Author(s):Pattnaik BR, Asuma MP, Spott R, Pillers DA. Genetic defects in the hotspot of inwardly rectifying K(+) (Kir) channels and their metabolic consequences: a review. Mol Genet Metab. 2012 Jan;105(1):64-72. doi: 10.1016/j.ymgme.2011.10.004. Epub 2011 Oct 19. Review. PMID 22079268
Journal: Molecular Genetics And Metabolism, Volume 105, Issue 1, Jan 2012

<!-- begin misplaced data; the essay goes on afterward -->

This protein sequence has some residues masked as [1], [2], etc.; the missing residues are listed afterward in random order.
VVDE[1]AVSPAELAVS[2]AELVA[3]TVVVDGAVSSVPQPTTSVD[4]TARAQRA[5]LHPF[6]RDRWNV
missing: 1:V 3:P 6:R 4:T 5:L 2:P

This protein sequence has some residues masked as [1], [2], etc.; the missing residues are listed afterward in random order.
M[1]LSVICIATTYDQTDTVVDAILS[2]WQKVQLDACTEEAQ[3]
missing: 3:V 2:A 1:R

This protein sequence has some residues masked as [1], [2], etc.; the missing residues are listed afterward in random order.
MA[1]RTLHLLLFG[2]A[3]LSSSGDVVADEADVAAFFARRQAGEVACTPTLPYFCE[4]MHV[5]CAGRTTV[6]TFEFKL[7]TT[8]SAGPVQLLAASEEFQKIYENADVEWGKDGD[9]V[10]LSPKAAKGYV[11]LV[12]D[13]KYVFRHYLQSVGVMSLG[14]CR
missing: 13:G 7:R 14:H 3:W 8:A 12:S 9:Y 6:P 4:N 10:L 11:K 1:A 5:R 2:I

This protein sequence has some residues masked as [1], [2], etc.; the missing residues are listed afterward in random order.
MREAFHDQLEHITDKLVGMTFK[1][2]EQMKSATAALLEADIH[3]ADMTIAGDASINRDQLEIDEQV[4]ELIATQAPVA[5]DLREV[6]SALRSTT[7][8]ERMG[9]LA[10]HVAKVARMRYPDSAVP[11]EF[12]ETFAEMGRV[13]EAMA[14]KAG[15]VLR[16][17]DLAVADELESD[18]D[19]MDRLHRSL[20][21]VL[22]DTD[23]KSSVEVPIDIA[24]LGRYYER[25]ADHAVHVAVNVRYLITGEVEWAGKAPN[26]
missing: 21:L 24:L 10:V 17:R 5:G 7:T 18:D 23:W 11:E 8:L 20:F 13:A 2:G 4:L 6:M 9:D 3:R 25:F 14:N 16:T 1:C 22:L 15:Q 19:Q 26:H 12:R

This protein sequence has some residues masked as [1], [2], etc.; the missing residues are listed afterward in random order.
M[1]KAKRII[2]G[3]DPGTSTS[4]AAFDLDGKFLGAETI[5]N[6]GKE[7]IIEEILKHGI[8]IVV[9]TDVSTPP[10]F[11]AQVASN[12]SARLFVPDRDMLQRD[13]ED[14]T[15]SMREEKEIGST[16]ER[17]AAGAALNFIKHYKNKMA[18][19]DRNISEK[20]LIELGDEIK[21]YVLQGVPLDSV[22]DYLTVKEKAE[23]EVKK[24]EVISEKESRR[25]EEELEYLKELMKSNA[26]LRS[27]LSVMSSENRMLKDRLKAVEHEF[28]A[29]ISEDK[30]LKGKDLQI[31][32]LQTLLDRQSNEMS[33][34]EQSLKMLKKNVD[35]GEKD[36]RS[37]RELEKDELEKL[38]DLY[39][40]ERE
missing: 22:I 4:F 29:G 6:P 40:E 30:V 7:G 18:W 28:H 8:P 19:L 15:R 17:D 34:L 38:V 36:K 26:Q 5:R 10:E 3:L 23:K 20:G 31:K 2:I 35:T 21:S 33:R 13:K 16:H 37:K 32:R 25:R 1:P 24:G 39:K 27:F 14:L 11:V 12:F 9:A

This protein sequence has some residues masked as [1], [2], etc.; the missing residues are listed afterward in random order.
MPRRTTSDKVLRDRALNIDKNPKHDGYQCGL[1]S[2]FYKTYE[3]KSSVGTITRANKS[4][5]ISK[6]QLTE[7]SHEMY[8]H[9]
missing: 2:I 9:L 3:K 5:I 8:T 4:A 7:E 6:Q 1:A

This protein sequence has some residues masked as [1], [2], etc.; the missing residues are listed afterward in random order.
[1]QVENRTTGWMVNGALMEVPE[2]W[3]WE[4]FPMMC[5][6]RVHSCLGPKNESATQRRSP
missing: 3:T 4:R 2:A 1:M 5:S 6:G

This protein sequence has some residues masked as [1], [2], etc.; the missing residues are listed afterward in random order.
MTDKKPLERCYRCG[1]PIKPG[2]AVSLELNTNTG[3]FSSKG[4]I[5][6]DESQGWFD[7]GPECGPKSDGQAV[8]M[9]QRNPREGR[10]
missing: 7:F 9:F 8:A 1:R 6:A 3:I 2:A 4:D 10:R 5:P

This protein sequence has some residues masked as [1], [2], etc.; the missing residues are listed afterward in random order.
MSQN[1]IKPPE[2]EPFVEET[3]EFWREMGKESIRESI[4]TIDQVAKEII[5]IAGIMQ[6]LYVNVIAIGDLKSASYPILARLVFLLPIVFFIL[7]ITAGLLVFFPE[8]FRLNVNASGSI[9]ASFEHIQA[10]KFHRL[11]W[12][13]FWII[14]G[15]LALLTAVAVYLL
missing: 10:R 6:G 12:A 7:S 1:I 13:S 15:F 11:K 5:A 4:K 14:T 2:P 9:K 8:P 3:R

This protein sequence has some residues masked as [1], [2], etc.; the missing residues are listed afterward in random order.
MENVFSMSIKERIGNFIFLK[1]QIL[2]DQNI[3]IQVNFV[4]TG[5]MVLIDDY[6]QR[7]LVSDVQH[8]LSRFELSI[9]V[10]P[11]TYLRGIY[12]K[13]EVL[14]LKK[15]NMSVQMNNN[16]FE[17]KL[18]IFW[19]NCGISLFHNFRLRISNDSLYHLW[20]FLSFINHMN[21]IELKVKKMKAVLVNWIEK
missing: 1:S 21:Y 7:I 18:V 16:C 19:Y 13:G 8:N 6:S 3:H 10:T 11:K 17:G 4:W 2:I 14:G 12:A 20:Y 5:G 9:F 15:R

Inwardly rectifying potassium (Kir) channels are essential for maintaining normal potassium homeostasis and the resting membrane potential. As a consequence, mutations in Kir channels cause debilitating diseases ranging from cardiac failure to renal, ocular, pancreatic, and neurological abnormalities. Structurally, Kir channels consist of two trans-membrane domains, a pore-forming loop that contains the selectivity filter and two cytoplasmic polar tails. Within the cytoplasmic structure, clusters of amino acid sequences form regulatory domains that interact with cellular metabolites to control the opening and closing of the channel. In this review, we present an overview of Kir channel function and recent progress in the characterization of selected Kir channel mutations that lie in and near a C-terminal cytoplasmic ‘hotspot’ domain. The resultant molecular mechanisms by which the loss or gain of channel function leads to organ failure provide potential opportunities for targeted therapeutic interventions for this important group of channelopathies.